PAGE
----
For carrier-effect devices, X- and Y-junction optical switch structures have been fabricated on semiconductor substrates. A 4×4 optical switch with a total of 16 switching stages was fabricated using GaInAsP on an InP substrate with X-crossing and Y-branching structures. This was reported by H. Inoue, H. Nakamura, K. Morosawa, Y. Sasaki, T. Katsuyama and N. Chinone in IEEE Journal of Selected Areas in Communications vol. 6, no. 7 pp. 1262-1266, 1988. Amplifying sections were added in their later communication which appeared in IEEE Photonics Technology Letters vol. 2 no. 3, 1990. An X-intersectional optical switch was built and reported by K. Wakao, K. Nakai, M. Kuno and S. Yamakoshi in IEEE Journal in Selected Areas in Communications vol. 6, no. 7 pp. 1119-1204, 1988. A Y-junction optical switch was fabricated and reported by H. Yanagawa, K. Ueki and Y. Kamata in IEEE Journal of Lightwave Technology vol. 8 no. 8 pp. 1192-1197, 1990.
A variety of fixed tuned waveguide filters have been studied and are relevant to our invention. An array of 8 InGaAsP/InP Bragg grating filters, each with a passband of 2 nm and channel spacing of 5.7 nm, has been built and reported by C. Cremer, G. Heise, R. Marz, M. Schienle, G. Schulte-Roth and H. Unzetig in IEEE Journal of Lightwave Technology vol. 7, no. 11, pp. 1641-1645, 1989. A meander waveguide InGaAsP/InP filter of 16 nm passband has been fabricated and reported by C. Bornholdt, F. Kappe, R. Muller, N.-P. Nolting, F. Reier, R. Stenzel, H. Venghaus and C.M. Weinert in Applied Physics Letters, vol. 57, no. 24, pp. 2517-2519, 1990. A 40-channel channel dropping filter array, each with a passband of 10 GHz and a separation of 50 GHz, was proposed by H. Haus and Y. Lai in IEEE Journal of Lightwave Technology vol. 10, no. 1 pp. 57-61, 1992. The above three filter types do not have an amplitude response which is periodic in wavelength. Hence, they cannot be cascaded in a coarse/fine or vernier arrangement as will be explained below.
Since the Fabry-Perot filter does have a periodic response, it was chosen for the preferred embodiment of this invention.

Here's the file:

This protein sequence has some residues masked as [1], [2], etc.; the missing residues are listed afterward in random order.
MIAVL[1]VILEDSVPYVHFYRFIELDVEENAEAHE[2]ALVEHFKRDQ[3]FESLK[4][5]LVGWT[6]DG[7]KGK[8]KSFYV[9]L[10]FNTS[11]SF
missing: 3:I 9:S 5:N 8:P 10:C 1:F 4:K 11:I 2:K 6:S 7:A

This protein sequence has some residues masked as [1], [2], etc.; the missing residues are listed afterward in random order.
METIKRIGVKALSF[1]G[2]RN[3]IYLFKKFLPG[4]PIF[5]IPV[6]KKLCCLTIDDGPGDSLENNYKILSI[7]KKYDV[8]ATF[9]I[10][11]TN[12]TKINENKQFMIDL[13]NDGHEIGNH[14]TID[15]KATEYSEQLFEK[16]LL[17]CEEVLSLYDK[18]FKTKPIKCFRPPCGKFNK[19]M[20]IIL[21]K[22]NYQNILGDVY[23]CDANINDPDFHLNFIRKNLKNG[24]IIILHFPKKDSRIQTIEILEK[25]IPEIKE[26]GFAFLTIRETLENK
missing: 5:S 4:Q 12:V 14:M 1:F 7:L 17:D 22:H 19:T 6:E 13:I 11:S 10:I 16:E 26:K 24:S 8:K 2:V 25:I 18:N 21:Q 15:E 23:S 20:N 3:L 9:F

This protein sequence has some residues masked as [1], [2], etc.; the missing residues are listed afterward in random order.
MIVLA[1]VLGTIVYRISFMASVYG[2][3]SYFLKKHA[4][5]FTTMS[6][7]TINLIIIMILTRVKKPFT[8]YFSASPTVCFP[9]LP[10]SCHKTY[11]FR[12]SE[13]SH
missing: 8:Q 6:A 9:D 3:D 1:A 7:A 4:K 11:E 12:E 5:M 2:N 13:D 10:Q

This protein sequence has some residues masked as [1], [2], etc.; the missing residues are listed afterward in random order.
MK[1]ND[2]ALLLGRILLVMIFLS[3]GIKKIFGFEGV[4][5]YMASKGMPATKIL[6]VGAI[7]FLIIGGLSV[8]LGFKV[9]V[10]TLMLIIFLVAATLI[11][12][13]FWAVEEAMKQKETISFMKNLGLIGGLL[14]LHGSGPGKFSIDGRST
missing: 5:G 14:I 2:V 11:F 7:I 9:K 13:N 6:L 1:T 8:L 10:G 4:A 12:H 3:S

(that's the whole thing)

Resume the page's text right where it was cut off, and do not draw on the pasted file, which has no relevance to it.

U.S. Pat. No. 5,049,169 to Guerin et al. discloses a tree structure arrangement of optical filters but does not employ space division optical routing as described in the invention of this application.
FIG. 1(a) schematically illustrates the tunable optical filter of this invention using a reverse tree of optical switches coupled to the array of fixed tuned filters.
FIG. 1(b) schematically illustrates a tunable optical filter of this invention using an array of photodetectors coupled to the array of fixed tuned filters.
FIG. 1(c) schematically illustrates a tunable optical filter of this invention using a lens to focus the light to a photodetector.
FIG. 2(a) schematically illustrates a cascaded arrangement of tunable optical filters.
FIG. 2(b) schematically illustrates the frequency responses of the coarse and fine filters, and of the cascade in a cascaded coarse-fine filter.
FIG. 2(c) schematically illustrates the frequency responses of each of the two individual filters and of the cascade in a cascaded vernier filter.
FIG. 3(a) schematically illustrates the Y-junction optical switch used in this invention.
FIG. 3(b) schematically illustrates the Y-junction optical switch used in this invention with additional in-line optical amplifiers.
FIG. 4(a) schematically illustrates the fixed tuned filter used in this invention.
FIG. 4(b) schematically illustrates the array of fixed tuned filters used in this invention.
FIG. 5(a) schematically illustrates the means for electronically controlling the state of optical switches in a tree configuration.
FIG. 5(b) schematically illustrates a simplified means for controlling the state of optical switches in a tree configuration.
It is therefore an object of this invention to provide a high resolution and rapidly tunable optical filter with a wide tuning range. It is a further object of this invention to provide a low-cost optical filter which can be produced in low-cost compact form by lithographic methods.
Accordingly, this invention provides a tunable optical filter which comprises an array of fixed tuned optical filters and a number of optical switches interconnected by waveguides for spatially directing an optical beam to a selected filter in the array.
More specifically the optical switches can be arranged in a tree structure with each switch being responsive to a binary signal for spatially directing the optical beam to one of the two outputs of each switch. The optical beam is thereby spatially routed through the tree structure to a particular fixed tuned filter in the array so as to obtain a desired optical wavelength at the output of the selected filter.
The preferred embodiment of this invention is a tunable optical filter as illustrated in FIG. 1(a). The device is fabricated on an InGaAsP/InP substrate. Incoming light from an optical fiber 101 is coupled by means of a lens 102 into a waveguide 111 at the root of a tree of optical switches.